Dr. Jewel Hairston is currently the Dean of the College of Agriculture at Virginia State University. As Dean, she leads in developing the strategic vision and plan for the college and develops and fosters partnership with other universities, as well as local, state and federal agencies and organizations across the state of Virginia to offer competitive educational programs to students and diverse stakeholders. Read more »

Conifer Forum Arms Bi-state Sage-Grouse Supporters with Tools to Tackle Encroachment

An aerial view of mastication efforts to remove pinyon and juniper trees encroaching in bi-state sage grouse habitat on a Smith Valley rancher’s Bureau of Land Management grazing allotment, east of Minden, Nevada. The pinyon and juniper removal is part of an NRCS Sage Grouse Initiative project near the Conifer Forum field tour location. (Photo courtesy NRCS)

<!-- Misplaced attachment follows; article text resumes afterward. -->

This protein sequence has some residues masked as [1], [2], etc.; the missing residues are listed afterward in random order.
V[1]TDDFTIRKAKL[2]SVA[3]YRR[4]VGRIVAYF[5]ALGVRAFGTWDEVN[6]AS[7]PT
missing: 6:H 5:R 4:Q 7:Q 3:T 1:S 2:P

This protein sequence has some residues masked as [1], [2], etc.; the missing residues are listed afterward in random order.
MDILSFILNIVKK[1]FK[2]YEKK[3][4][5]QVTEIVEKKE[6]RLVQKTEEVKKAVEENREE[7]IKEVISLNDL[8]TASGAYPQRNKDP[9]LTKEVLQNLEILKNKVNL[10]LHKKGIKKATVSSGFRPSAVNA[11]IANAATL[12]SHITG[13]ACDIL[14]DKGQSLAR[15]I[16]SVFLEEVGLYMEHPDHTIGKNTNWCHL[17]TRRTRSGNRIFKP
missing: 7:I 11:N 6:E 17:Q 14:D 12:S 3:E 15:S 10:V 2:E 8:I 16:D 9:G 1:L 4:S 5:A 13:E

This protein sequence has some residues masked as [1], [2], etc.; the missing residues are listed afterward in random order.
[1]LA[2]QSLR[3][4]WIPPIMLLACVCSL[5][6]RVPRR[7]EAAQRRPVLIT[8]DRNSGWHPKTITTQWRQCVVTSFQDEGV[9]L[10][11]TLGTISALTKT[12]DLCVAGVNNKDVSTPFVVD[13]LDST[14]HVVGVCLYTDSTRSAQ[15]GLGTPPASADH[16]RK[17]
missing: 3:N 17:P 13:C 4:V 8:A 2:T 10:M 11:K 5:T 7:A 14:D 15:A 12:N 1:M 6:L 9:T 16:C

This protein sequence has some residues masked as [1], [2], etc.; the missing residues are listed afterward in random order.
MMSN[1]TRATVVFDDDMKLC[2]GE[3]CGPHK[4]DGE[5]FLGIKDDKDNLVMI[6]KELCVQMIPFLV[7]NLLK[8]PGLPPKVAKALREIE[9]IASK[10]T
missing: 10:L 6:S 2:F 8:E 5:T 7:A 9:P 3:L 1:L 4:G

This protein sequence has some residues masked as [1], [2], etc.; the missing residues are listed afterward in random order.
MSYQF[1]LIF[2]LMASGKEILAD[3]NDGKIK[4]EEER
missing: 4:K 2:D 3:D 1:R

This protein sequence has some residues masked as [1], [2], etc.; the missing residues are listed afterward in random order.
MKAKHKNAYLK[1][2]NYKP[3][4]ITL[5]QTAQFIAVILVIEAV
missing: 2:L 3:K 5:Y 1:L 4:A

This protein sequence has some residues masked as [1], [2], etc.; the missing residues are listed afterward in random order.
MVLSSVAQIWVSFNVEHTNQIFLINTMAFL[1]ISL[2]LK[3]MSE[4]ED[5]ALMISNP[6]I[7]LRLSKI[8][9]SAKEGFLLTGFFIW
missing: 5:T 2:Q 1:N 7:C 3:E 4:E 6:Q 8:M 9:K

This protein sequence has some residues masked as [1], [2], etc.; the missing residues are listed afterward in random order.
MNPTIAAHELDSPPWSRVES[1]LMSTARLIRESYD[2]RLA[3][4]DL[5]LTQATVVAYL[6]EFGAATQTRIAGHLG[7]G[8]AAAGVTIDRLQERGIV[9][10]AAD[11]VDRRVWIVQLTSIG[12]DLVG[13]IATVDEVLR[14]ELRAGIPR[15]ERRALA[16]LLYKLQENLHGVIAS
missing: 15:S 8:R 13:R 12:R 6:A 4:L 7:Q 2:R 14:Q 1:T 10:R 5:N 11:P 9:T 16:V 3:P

An aerial view of mastication efforts to remove pinyon and juniper trees encroaching in bi-state sage grouse habitat on a Smith Valley rancher’s Bureau of Land Management grazing allotment, east of Minden, Nevada. The pinyon and juniper removal is part of an NRCS Sage Grouse Initiative project near the Conifer Forum field tour location. (Photo courtesy NRCS)

Bi-state sage-grouse, a geographically distinct population of small game bird that lives along the border of Nevada and California, rely on a healthy sagebrush ecosystem. One of the largest habitat threats to the sage-grouse is the encroachment of pinyon and juniper trees.

Once pinyon and juniper trees move into a sagebrush-steppe area, they act simultaneously like straws and umbrellas — sucking out what little water hits the soil, while providing a canopy to catch rainfall so little moisture reaches the plants and shrubs below the trees. Little by little, the trees can close in on an area, squeezing out precious habitat for the sage-grouse. They also deter sage-grouse from landing in the area, as the birds are frightful of these tall, foreign objects that interrupt their flight path and provide a perch for predators. Read more »